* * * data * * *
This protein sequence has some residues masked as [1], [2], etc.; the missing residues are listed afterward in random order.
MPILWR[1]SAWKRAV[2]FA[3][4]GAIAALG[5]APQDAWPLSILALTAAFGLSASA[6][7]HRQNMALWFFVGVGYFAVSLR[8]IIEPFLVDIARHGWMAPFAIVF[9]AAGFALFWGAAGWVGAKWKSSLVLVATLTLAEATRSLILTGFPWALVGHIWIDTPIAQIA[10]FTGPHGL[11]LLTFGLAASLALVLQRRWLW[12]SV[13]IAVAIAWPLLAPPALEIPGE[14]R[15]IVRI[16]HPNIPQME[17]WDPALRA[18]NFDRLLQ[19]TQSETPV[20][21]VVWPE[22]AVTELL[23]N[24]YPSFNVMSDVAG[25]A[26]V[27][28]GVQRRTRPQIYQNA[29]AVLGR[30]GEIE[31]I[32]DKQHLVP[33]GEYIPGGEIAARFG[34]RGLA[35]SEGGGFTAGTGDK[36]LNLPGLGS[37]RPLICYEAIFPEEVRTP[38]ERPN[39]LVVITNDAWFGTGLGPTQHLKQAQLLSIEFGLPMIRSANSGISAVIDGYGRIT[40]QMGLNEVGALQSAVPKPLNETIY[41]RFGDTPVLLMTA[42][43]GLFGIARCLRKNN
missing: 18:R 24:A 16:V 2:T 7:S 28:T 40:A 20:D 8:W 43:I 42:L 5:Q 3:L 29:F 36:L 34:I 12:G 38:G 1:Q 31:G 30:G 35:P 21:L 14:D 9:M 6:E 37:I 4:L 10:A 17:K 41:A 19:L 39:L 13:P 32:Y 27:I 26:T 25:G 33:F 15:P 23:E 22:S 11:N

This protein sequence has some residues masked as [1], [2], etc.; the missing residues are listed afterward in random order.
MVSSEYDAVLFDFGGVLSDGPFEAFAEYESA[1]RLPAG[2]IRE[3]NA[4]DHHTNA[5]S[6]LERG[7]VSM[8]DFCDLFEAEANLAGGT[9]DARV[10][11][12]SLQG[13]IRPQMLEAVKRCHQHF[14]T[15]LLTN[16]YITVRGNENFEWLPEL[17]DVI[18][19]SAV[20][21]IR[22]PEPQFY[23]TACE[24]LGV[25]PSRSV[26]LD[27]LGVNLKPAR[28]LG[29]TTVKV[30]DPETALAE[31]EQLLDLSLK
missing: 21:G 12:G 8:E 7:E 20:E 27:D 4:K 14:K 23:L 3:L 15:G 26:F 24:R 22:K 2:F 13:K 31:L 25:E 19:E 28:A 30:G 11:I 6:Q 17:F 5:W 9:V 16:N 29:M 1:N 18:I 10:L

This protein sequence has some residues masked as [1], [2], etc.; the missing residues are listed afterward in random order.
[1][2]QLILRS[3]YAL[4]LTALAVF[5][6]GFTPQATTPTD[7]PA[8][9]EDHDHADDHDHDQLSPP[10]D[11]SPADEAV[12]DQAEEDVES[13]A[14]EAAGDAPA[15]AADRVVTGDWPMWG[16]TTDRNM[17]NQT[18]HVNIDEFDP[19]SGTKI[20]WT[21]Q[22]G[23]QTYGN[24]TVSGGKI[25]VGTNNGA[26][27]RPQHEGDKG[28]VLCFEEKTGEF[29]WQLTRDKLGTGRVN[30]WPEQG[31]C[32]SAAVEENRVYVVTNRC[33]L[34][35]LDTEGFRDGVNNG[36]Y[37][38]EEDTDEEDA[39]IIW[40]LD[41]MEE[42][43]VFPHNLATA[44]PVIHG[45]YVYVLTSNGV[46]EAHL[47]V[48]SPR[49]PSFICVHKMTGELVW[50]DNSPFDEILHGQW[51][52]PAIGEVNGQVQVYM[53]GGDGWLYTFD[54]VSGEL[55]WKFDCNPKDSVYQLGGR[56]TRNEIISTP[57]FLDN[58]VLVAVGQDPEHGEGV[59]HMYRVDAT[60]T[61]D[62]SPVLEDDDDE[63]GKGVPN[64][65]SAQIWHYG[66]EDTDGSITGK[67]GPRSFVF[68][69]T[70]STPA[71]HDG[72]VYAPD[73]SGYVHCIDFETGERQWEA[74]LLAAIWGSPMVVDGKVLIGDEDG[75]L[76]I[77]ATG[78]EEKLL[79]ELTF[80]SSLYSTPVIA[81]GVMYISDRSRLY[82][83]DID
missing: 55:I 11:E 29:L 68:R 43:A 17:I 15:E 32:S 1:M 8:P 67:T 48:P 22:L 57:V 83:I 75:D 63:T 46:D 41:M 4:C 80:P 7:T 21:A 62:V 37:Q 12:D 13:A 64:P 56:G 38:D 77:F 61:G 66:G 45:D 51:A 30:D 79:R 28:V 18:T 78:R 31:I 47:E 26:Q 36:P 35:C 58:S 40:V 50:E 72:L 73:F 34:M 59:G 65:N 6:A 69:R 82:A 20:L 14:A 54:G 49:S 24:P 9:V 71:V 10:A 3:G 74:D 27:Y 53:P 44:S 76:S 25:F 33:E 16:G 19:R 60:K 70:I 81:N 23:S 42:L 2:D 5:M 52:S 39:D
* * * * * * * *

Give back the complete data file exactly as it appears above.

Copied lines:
This protein sequence has some residues masked as [1], [2], etc.; the missing residues are listed afterward in random order.
MPILWR[1]SAWKRAV[2]FA[3][4]GAIAALG[5]APQDAWPLSILALTAAFGLSASA[6][7]HRQNMALWFFVGVGYFAVSLR[8]IIEPFLVDIARHGWMAPFAIVF[9]AAGFALFWGAAGWVGAKWKSSLVLVATLTLAEATRSLILTGFPWALVGHIWIDTPIAQIA[10]FTGPHGL[11]LLTFGLAASLALVLQRRWLW[12]SV[13]IAVAIAWPLLAPPALEIPGE[14]R[15]IVRI[16]HPNIPQME[17]WDPALRA[18]NFDRLLQ[19]TQSETPV[20][21]VVWPE[22]AVTELL[23]N[24]YPSFNVMSDVAG[25]A[26]V[27][28]GVQRRTRPQIYQNA[29]AVLGR[30]GEIE[31]I[32]DKQHLVP[33]GEYIPGGEIAARFG[34]RGLA[35]SEGGGFTAGTGDK[36]LNLPGLGS[37]RPLICYEAIFPEEVRTP[38]ERPN[39]LVVITNDAWFGTGLGPTQHLKQAQLLSIEFGLPMIRSANSGISAVIDGYGRIT[40]QMGLNEVGALQSAVPKPLNETIY[41]RFGDTPVLLMTA[42][43]GLFGIARCLRKNN
missing: 18:R 24:A 16:V 2:T 7:S 28:T 40:A 20:D 8:W 43:I 42:L 5:Q 3:L 29:F 36:L 34:I 12:G 38:G 1:Q 31:G 30:G 35:P 21:L 14:D 9:M 6:E 37:I 4:L 10:A 17:K 41:A 19:L 39:L 13:P 32:Y 27:I 26:T 25:G 33:F 15:P 23:E 22:S 11:N

This protein sequence has some residues masked as [1], [2], etc.; the missing residues are listed afterward in random order.
MVSSEYDAVLFDFGGVLSDGPFEAFAEYESA[1]RLPAG[2]IRE[3]NA[4]DHHTNA[5]S[6]LERG[7]VSM[8]DFCDLFEAEANLAGGT[9]DARV[10][11][12]SLQG[13]IRPQMLEAVKRCHQHF[14]T[15]LLTN[16]YITVRGNENFEWLPEL[17]DVI[18][19]SAV[20][21]IR[22]PEPQFY[23]TACE[24]LGV[25]PSRSV[26]LD[27]LGVNLKPAR[28]LG[29]TTVKV[30]DPETALAE[31]EQLLDLSLK
missing: 21:G 12:G 8:E 7:E 20:E 27:D 4:K 14:K 23:L 3:L 15:G 26:F 24:R 22:K 2:F 13:K 31:L 25:E 19:E 28:A 30:G 11:I 6:Q 17:F 5:W 9:V 16:N 29:M 1:N 18:I 10:L

This protein sequence has some residues masked as [1], [2], etc.; the missing residues are listed afterward in random order.
[1][2]QLILRS[3]YAL[4]LTALAVF[5][6]GFTPQATTPTD[7]PA[8][9]EDHDHADDHDHDQLSPP[10]D[11]SPADEAV[12]DQAEEDVES[13]A[14]EAAGDAPA[15]AADRVVTGDWPMWG[16]TTDRNM[17]NQT[18]HVNIDEFDP[19]SGTKI[20]WT[21]Q[22]G[23]QTYGN[24]TVSGGKI[25]VGTNNGA[26][27]RPQHEGDKG[28]VLCFEEKTGEF[29]WQLTRDKLGTGRVN[30]WPEQG[31]C[32]SAAVEENRVYVVTNRC[33]L[34][35]LDTEGFRDGVNNG[36]Y[37][38]EEDTDEEDA[39]IIW[40]LD[41]MEE[42][43]VFPHNLATA[44]PVIHG[45]YVYVLTSNGV[46]EAHL[47]V[48]SPR[49]PSFICVHKMTGELVW[50]DNSPFDEILHGQW[51][52]PAIGEVNGQVQVYM[53]GGDGWLYTFD[54]VSGEL[55]WKFDCNPKDSVYQLGGR[56]TRNEIISTP[57]FLDN[58]VLVAVGQDPEHGEGV[59]HMYRVDAT[60]T[61]D[62]SPVLEDDDDE[63]GKGVPN[64][65]SAQIWHYG[66]EDTDGSITGK[67]GPRSFVF[68][69]T[70]STPA[71]HDG[72]VYAPD[73]SGYVHCIDFETGERQWEA[74]LLAAIWGSPMVVDGKVLIGDEDG[75]L[76]I[77]ATG[78]EEKLL[79]ELTF[80]SSLYSTPVIA[81]GVMYISDRSRLY[82][83]DID
missing: 55:I 11:E 29:L 68:R 43:A 17:I 15:E 32:S 1:M 8:P 67:T 48:P 22:L 57:V 83:I 75:D 63:T 46:D 41:M 4:C 80:P 7:T 21:A 62:V 37:Q 12:D 13:A 64:P 56:G 38:D 77:F 61:G 66:G 45:D 51:A 30:D 79:R 28:V 18:T 78:R 31:I 47:E 26:Q 36:P 35:C 58:S 40:V 50:E 72:L 73:F 34:M 59:G 65:N 6:A 69:R 82:A 20:L 14:A 54:G 49:S 24:P 9:V 71:V 10:A 3:G 74:D 27:Y 53:P 44:S 76:S 25:F 33:E 16:G 19:R 60:K 70:I 81:N 23:S 42:L 2:D 5:M 52:S 39:D